In His Last Will and Testament, Jesus makes us clear that He and only He can prepare this place for us in the Father’s house. I really enjoy visiting students in the school or in catechism class. Sometimes I ask the student some questions. Regardless of the the question, students invariably give the same answer each time: Jesus! They think that this is always the correct answer. With respect to this Gospel, the students would be right. Jesus tells His followers that He is the way, the truth and the life. We need to remember that Jesus is not saying that He is a way, a truth and a life. No, what Jesus is saying is very provocative and very challenging. He is the way, the truth and the life. With this He affirms the thinking of those students.  It is as though He is saying, “the answer is Jesus, it is always Jesus!” What does it mean that Jesus is the way, the truth and the life? By telling us this, Jesus reminds us that of a few things:
  • Because He is the way, everyone who goes to heaven goes there because of Jesus. Anyone who is reunited with God, regardless of when they lived or what religion they professed is reunited because of Jesus, whether they believe in Him or not.
  • Because Jesus is the truth, He alone fully reveals who God is and how we should live as human beings. Certainly we can find truth in other religions and philosophies, but the fullness of this truth is only found wholly in Jesus.
  • Because He is the life, all human beings benefit from being in a relationship with Jesus Christ. He alone can fill the human heart.
Jesus is very clear in His farewell discourse that He and He only prepares a place for us in the Father’s house.

We need the courage to hold fast to this message and not water it down.  Jesus’ statement that He is the way, the truth and the life was incredibly provocative and controversial when He said it. It is no less radical today. In our western culture it is considered rude at best and hateful at worst to claim that there is one truth that is applicable to all people. In the name of tolerance, we are told that all truths are relative. In this way of thinking, though I could say that it is true and right for me personally to follow Jesus and His way, I could never say that that is true and right for all people. Inconveniently, however, Jesus says just that! Now, I am not suggesting that we shove our beliefs down other people’s throats. It is helpful to remember the words of St. John Paul II:
We must make clear to all our brothers and sisters that the Church imposes nothing; she only proposes.
The Church imposes nothing, but she proposes everything. We need to make sure that we propose to others what Jesus wants us to propose. This is hard for me. When I am speaking with friends who are not Christian it is easier for me to say that I try to put Jesus at the center of my life and this makes me happy. It is a lot harder to say that I believe that it is best if they too try to put Jesus at the center of their lives. It is not easy to propose to others that they will be happier and live a better life if they are in a relationship with Jesus and follow the way of life He showed us. It is hard but that is the message Jesus has left us. It takes courage to hold fast to this message and not water it down.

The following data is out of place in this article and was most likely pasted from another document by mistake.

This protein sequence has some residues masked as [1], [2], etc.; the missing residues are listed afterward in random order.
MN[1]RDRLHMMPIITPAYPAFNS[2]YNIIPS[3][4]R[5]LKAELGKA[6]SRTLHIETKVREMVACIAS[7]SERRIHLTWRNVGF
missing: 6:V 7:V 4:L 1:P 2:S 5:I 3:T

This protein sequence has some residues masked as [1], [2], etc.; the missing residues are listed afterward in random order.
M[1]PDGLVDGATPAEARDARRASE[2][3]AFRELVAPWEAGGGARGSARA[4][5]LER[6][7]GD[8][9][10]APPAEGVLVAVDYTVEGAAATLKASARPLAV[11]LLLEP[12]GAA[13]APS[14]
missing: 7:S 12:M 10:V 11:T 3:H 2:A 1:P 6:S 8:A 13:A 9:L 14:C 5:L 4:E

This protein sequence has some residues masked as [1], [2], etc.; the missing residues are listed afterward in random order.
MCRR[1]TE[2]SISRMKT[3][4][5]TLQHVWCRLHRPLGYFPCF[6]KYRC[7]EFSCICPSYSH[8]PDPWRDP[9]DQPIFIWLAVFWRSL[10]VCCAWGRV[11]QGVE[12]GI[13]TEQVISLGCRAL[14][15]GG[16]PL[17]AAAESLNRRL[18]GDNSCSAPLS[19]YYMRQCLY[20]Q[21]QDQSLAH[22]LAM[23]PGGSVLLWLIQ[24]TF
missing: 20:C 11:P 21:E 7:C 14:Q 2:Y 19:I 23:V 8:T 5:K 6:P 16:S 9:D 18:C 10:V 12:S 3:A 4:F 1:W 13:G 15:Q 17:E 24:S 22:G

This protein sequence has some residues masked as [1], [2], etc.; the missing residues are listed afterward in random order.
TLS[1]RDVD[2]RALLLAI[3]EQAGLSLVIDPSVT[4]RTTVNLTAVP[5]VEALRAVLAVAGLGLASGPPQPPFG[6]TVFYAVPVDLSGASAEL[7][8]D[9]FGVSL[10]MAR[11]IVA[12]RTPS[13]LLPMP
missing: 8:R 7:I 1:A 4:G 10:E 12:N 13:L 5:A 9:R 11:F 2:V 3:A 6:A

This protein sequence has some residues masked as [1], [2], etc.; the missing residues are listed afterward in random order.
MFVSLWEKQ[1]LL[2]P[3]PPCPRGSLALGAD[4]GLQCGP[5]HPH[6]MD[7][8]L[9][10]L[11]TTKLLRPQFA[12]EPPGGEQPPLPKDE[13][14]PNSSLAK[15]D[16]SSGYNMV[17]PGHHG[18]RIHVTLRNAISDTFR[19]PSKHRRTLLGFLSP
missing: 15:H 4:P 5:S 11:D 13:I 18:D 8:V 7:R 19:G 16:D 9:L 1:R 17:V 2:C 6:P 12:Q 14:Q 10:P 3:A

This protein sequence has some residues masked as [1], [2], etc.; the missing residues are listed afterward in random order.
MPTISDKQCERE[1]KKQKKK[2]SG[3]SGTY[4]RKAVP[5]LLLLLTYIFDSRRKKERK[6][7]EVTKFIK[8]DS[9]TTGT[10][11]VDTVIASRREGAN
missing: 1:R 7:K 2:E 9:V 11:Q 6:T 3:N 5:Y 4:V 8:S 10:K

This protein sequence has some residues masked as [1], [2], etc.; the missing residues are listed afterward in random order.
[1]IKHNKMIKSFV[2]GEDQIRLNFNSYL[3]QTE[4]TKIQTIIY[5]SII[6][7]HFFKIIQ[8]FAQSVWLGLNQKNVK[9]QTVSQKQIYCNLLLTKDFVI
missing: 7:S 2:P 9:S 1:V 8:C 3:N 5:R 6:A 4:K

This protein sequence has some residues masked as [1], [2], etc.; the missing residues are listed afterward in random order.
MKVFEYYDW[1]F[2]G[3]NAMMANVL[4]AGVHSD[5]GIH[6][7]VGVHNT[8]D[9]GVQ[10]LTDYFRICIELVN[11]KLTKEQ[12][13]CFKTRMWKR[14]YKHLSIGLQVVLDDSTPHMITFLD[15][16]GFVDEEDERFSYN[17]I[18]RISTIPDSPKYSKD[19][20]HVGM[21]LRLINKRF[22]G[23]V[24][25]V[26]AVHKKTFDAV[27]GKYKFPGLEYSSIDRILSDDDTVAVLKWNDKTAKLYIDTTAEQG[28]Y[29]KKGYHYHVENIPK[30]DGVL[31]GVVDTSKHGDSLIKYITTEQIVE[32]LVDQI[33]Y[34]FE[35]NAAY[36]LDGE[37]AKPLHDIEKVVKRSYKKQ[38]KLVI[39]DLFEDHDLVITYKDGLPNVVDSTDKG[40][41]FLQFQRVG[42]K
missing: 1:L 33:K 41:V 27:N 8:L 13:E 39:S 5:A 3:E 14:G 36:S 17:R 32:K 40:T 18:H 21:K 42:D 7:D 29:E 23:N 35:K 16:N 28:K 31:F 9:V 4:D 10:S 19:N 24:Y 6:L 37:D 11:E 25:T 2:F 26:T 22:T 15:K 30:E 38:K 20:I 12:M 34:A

The Last Will and Testament of someone is a very special and even sacred thing. We pay close attention to the last words of someone. We respect them and would never want to change them. In His farewell discourse Jesus fills us with consolation in knowing that we are taken care of. At the same time, He leaves us with an incredible challenging message: I am the way, the truth and the life. Let us respect the Last Will and Testament of Jesus by holding fast to this message and ask for the courage to propose this message to those we encounter. Or in the words of those students: Jesus! The answer is always Jesus!

Easter: an unopened gift?

John 10:1-10 (4th Sunday of Easter, Year A)
Jesus as the Good Shepherd, S. Callisto catacomb, 3rd century
What happens if someone gives you a gift and you never unwrap it? Obviously you would never get to enjoy the gift. It would never really become a part of your life and would just sit on the shelf unused. Year after year during the Easter season we celebrate the greatest gift we have been given: the new life we have received from Jesus. Do we, however, truly experience this new life? As the years go by, do we experience the peace that should come with this gift of new life from Jesus? To be honest, I often do not experience this peace. I do not think I am alone. Perhaps it is because we do not truly open and use the gift Christ has given us. Oftentimes it sits on our shelves, unopened and unused.

We cannot experience the new life Jesus won for us by His death and Resurrection without our participation. Jesus does not simply wave a magic wand over us and we instantly feel and peace. We need to do something. This point is illustrated by two images for Jesus that we find in the Gospel of the day. 
  1. Jesus, the Good Shepherd. This is an image we are more familiar with. If we were to continue reading on in this chapter from John, we would read about how Jesus is a shepherd who gives life to His sheep through His own death.